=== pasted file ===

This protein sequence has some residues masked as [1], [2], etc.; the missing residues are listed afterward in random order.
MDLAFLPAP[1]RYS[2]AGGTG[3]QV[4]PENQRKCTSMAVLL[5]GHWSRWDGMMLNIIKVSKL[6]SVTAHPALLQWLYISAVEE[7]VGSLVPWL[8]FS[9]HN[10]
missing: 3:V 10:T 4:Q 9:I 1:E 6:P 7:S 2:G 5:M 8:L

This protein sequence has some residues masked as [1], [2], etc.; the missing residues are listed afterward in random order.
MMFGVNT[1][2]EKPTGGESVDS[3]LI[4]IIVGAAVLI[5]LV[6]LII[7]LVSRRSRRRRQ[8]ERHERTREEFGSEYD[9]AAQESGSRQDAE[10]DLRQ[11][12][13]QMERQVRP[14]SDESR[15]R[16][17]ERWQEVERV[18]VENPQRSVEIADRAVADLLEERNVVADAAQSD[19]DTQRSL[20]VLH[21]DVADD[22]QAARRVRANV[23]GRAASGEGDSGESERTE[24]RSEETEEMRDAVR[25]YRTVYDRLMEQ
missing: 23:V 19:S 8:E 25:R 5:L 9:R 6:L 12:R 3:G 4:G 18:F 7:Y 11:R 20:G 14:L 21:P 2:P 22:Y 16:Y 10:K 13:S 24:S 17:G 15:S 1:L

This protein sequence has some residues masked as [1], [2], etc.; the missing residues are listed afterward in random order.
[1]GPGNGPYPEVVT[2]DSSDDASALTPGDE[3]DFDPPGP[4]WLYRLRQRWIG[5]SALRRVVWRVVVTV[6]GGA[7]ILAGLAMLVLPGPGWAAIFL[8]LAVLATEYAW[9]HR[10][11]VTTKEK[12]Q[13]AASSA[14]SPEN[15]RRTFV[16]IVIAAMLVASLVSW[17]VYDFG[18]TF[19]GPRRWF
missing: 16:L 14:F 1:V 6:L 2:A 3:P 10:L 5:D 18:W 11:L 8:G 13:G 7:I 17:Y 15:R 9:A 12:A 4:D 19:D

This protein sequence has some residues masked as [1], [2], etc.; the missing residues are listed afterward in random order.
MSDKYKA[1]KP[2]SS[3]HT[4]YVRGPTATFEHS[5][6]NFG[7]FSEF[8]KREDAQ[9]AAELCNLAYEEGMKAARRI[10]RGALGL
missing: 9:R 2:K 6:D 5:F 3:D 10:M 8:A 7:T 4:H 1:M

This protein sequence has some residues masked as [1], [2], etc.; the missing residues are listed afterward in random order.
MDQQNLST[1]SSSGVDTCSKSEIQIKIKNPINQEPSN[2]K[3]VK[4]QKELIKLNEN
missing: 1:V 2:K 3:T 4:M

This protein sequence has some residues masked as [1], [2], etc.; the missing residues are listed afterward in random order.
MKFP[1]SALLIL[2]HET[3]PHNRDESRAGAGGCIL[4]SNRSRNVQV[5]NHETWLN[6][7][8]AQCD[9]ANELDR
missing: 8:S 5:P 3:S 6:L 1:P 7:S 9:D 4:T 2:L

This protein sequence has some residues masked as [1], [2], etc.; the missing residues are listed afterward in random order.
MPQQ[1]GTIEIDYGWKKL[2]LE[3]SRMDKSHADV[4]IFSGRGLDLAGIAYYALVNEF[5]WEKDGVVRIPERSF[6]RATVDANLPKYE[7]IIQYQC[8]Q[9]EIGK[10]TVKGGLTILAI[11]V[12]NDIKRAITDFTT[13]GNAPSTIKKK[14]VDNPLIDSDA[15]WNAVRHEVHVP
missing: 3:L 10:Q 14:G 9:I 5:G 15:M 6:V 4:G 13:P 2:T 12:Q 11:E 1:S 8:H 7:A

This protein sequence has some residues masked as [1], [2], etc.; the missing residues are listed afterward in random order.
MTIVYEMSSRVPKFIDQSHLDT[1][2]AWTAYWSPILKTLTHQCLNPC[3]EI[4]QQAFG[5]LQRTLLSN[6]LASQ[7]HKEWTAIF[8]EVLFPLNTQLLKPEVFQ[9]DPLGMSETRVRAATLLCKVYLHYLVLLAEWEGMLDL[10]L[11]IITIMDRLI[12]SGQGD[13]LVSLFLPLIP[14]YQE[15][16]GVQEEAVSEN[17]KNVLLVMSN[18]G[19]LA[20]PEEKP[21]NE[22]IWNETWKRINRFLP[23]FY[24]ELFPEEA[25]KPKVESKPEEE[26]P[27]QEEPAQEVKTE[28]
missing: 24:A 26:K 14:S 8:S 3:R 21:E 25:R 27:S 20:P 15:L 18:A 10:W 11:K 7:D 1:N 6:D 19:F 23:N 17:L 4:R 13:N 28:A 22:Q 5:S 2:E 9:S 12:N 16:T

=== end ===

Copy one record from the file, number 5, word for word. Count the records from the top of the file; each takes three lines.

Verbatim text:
This protein sequence has some residues masked as [1], [2], etc.; the missing residues are listed afterward in random order.
MDQQNLST[1]SSSGVDTCSKSEIQIKIKNPINQEPSN[2]K[3]VK[4]QKELIKLNEN
missing: 1:V 2:K 3:T 4:M